The Tragedy of the Commons Science 13, December At the end of a thoughtful article on the future of nuclear war, J. It is our considered professional judgment that this dilemma has no technical solution. If the great powers continue to look for solutions in the area of science and technology only, the result will be to worsen the situation.
Here is an article originally published in the Spring of in Spectrum, a magazine for Christian teachers. A colleague by the name of Dr.
David Barratt responded and I was asked to briefly reply in the following issue of Spectrum. The Crucible and the Classroom: This is perhaps why his so-called moral plays, including The Crucible, have become standard reading in American High Schools and popular set-books for British G.
During these trials suspects were imprisoned, twenty of whom were executed for committing crimes in the name of the Devil.
The Crucible ought to be of interest to readers of this magazine for several reasons. Firstly, it is a play that many of our children will be confronted with at some time or other during their school or college days. Secondly, it is an attempt to come to grips with the problem of evil in man and to provide a solution to this problem.
Thirdly, Miller puts the blame for much of the evil in American society at the feet of its founder Puritans and their successors whom he identifies with the right-wing enthusiasts of the McCarthian era. In the case of The Crucible this negligence leaves children wide open to anti-Christian influences.
If parents discussed the pros and cons of such plays with their children at home, they would do them a great service. Most teachers of literature are only too happy to find pupils coming up with points of view on set books which are not found in the standard interpretations.
Thus schools may well be fully unaware of the damage such a play as The Crucible can do to the life of a young person who is striving to understand the problem of evil in the world. There have been perhaps as many films based loosely on the trials as there have been novels and plays.
These books and films are all guilty of grossly misrepresenting what actually happened. They depict in detail, for instance, the drinking of blood, dancing naked in the moonlight and adultery galore.
There is, however, no shade of evidence that any of the defendants or their accusers for that matter at the original trials were guilty of any of these things. Many of them were shown to have led very stable, healthy family lives.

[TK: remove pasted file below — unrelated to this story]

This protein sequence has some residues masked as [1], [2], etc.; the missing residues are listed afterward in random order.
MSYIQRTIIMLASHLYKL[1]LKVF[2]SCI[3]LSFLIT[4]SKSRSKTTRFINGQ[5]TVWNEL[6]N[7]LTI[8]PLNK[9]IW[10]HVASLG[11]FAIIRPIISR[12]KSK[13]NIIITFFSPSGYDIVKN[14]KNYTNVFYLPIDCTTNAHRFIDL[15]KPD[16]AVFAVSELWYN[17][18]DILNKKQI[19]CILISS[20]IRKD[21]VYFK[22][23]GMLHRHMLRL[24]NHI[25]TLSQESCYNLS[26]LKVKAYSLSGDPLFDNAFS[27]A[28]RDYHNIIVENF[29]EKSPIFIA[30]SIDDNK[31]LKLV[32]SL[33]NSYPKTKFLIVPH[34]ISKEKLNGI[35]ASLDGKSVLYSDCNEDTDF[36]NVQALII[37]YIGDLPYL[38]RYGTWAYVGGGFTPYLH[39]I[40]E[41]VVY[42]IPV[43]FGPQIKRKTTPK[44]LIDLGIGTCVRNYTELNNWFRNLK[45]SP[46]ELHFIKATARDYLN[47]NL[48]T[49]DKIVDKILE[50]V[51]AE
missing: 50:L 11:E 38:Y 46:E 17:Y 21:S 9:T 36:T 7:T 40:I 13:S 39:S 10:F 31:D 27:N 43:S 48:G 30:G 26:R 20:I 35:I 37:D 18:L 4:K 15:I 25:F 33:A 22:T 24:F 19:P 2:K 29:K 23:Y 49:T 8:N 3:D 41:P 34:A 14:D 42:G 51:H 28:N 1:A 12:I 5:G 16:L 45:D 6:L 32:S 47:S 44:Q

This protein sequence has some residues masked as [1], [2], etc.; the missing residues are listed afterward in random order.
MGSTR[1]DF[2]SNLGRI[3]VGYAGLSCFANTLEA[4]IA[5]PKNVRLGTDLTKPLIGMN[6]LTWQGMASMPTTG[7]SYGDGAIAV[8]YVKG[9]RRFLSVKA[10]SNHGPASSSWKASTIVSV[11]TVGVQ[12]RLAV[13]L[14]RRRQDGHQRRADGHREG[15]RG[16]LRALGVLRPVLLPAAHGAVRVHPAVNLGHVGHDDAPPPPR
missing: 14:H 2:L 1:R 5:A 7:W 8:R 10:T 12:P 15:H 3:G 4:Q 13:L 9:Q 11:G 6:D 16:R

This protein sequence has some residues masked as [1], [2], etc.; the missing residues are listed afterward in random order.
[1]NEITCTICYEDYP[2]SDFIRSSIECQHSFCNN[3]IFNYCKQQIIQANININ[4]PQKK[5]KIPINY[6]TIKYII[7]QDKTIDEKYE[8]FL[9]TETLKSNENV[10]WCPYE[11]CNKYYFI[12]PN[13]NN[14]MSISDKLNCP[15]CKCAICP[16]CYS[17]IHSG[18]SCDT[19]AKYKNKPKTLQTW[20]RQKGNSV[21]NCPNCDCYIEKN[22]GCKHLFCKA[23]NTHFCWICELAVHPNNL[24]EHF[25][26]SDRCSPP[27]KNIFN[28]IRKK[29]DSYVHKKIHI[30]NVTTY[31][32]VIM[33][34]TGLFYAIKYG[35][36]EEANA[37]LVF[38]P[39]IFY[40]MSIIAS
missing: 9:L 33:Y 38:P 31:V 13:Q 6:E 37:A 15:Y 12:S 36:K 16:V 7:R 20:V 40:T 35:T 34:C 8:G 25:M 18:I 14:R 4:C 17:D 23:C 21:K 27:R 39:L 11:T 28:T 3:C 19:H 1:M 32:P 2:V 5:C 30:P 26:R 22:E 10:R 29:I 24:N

Yet Shirley Barker, in her book, even has one of the accused committing adultery with the Devil himself in bodily form. One is tempted to believe that such writers were more superstitious than the seventeenth century people whom they professed to depict. Arthur Miller is perhaps the most radical of all writers on the Salem Witch Trials.
He tells us that, in effect, the trials were a bi-product of the adulterous conduct of a servant girl, Abigail Williams, with a married man, John Proctor.
Another servant girl, under the power of Abigail then accused Proctor. The latter, according to Miller, could have been saved from execution if he had been able to prove that he was an adulterer.The Crucible summary For the representatives of the Miller’s society being an honest and a decent man means not only respecting the religious doctrine but following its commandments literally.
For instance, Abigail is the evil character in terms of the Miller’s society as she is into material and sexual desires. The Crucible is a fictional retelling of events in American history surrounding the Salem Witch Trials of the seventeenth century.
Yet, is as much a product of the time in which Arthur Miller wrote it - the early s - as it is description of Puritan society. The Salem witch trials took place from. A short Arthur Miller biography describes Arthur Miller's life, times, and work.
Also explains the historical and literary context that influenced The Crucible. The Role of Reverend Hale as a Catalyst in The Crucible - The Salem witch trials of was an event that shaped the history of this country, as well as the lives of those whose wives and husbands were condemned to death.
We wish we could say you should read The Crucible for its awesome costumes.
Or its snappy dialogue. Or its hawt forbidden love story. Or the fact that, hey: witches are cool.. We wish we could but we can't. Freedom and the sovereignty of individual conscience are ideas that, in early American culture and in precursor movements in England and Europe, arose together and informed each other in important ways.